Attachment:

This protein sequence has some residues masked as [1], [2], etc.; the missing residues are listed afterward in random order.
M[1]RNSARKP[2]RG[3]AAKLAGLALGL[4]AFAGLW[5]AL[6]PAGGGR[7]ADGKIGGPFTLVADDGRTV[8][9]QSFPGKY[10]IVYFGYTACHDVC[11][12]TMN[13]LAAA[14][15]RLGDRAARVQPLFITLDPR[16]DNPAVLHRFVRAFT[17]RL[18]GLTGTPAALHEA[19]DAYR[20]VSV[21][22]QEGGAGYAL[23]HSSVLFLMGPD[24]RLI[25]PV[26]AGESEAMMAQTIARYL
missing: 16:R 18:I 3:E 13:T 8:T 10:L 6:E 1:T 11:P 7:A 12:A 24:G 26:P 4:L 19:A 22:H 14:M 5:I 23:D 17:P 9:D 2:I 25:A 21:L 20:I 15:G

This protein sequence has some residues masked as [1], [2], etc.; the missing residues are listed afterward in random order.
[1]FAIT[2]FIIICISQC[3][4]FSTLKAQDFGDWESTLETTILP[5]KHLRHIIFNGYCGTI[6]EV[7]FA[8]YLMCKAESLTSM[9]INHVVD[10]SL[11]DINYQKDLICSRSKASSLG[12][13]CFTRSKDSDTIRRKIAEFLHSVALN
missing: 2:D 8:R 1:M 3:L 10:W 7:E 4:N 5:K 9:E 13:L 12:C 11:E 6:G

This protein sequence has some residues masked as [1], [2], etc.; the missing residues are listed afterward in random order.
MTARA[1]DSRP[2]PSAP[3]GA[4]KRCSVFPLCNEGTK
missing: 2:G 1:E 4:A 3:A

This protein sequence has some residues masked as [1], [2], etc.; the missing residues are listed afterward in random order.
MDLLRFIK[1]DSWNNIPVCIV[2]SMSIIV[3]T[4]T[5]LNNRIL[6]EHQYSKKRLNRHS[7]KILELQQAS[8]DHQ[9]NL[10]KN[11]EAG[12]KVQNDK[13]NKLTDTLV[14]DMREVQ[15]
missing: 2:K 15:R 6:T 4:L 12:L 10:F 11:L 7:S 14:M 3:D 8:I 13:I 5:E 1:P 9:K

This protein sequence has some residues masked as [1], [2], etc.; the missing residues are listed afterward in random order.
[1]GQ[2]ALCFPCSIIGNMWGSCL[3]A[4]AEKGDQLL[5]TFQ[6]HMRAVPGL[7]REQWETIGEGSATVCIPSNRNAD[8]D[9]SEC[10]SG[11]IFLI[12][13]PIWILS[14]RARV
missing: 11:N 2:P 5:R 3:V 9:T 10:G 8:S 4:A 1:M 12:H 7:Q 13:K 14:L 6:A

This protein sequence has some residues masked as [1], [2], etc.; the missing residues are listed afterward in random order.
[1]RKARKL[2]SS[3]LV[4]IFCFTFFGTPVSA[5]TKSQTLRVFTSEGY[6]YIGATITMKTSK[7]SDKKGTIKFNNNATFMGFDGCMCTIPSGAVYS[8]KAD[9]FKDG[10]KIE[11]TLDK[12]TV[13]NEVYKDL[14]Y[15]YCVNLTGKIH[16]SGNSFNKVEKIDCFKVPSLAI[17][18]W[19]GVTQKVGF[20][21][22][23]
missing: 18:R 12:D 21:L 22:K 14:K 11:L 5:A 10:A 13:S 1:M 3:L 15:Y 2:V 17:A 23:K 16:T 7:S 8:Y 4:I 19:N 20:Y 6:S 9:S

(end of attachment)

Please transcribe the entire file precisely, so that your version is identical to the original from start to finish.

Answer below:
This protein sequence has some residues masked as [1], [2], etc.; the missing residues are listed afterward in random order.
M[1]RNSARKP[2]RG[3]AAKLAGLALGL[4]AFAGLW[5]AL[6]PAGGGR[7]ADGKIGGPFTLVADDGRTV[8][9]QSFPGKY[10]IVYFGYTACHDVC[11][12]TMN[13]LAAA[14][15]RLGDRAARVQPLFITLDPR[16]DNPAVLHRFVRAFT[17]RL[18]GLTGTPAALHEA[19]DAYR[20]VSV[21][22]QEGGAGYAL[23]HSSVLFLMGPD[24]RLI[25]PV[26]AGESEAMMAQTIARYL
missing: 16:R 18:I 3:E 13:T 8:T 10:L 6:E 1:T 11:P 7:A 12:A 24:G 26:P 4:L 19:A 22:H 14:M 5:I 23:D 17:P 9:D 2:I 25:A 21:L 20:I 15:G

This protein sequence has some residues masked as [1], [2], etc.; the missing residues are listed afterward in random order.
[1]FAIT[2]FIIICISQC[3][4]FSTLKAQDFGDWESTLETTILP[5]KHLRHIIFNGYCGTI[6]EV[7]FA[8]YLMCKAESLTSM[9]INHVVD[10]SL[11]DINYQKDLICSRSKASSLG[12][13]CFTRSKDSDTIRRKIAEFLHSVALN
missing: 2:D 8:R 1:M 3:L 10:W 7:E 4:N 5:K 9:E 13:L 12:C 11:E 6:G

This protein sequence has some residues masked as [1], [2], etc.; the missing residues are listed afterward in random order.
MTARA[1]DSRP[2]PSAP[3]GA[4]KRCSVFPLCNEGTK
missing: 2:G 1:E 4:A 3:A

This protein sequence has some residues masked as [1], [2], etc.; the missing residues are listed afterward in random order.
MDLLRFIK[1]DSWNNIPVCIV[2]SMSIIV[3]T[4]T[5]LNNRIL[6]EHQYSKKRLNRHS[7]KILELQQAS[8]DHQ[9]NL[10]KN[11]EAG[12]KVQNDK[13]NKLTDTLV[14]DMREVQ[15]
missing: 2:K 15:R 6:T 4:L 12:L 10:F 11:L 7:S 14:M 3:D 8:I 13:I 5:E 1:P 9:K

This protein sequence has some residues masked as [1], [2], etc.; the missing residues are listed afterward in random order.
[1]GQ[2]ALCFPCSIIGNMWGSCL[3]A[4]AEKGDQLL[5]TFQ[6]HMRAVPGL[7]REQWETIGEGSATVCIPSNRNAD[8]D[9]SEC[10]SG[11]IFLI[12][13]PIWILS[14]RARV
missing: 11:N 2:P 5:R 3:V 9:T 10:G 8:S 4:A 1:M 12:H 7:Q 13:K 14:L 6:A

This protein sequence has some residues masked as [1], [2], etc.; the missing residues are listed afterward in random order.
[1]RKARKL[2]SS[3]LV[4]IFCFTFFGTPVSA[5]TKSQTLRVFTSEGY[6]YIGATITMKTSK[7]SDKKGTIKFNNNATFMGFDGCMCTIPSGAVYS[8]KAD[9]FKDG[10]KIE[11]TLDK[12]TV[13]NEVYKDL[14]Y[15]YCVNLTGKIH[16]SGNSFNKVEKIDCFKVPSLAI[17][18]W[19]GVTQKVGF[20][21][22][23]
missing: 18:R 12:D 21:L 22:K 14:K 11:L 5:A 10:A 13:S 1:M 3:L 15:Y 2:V 17:A 23:K 16:T 7:S 8:Y 4:I 19:N 20:Y 6:S 9:S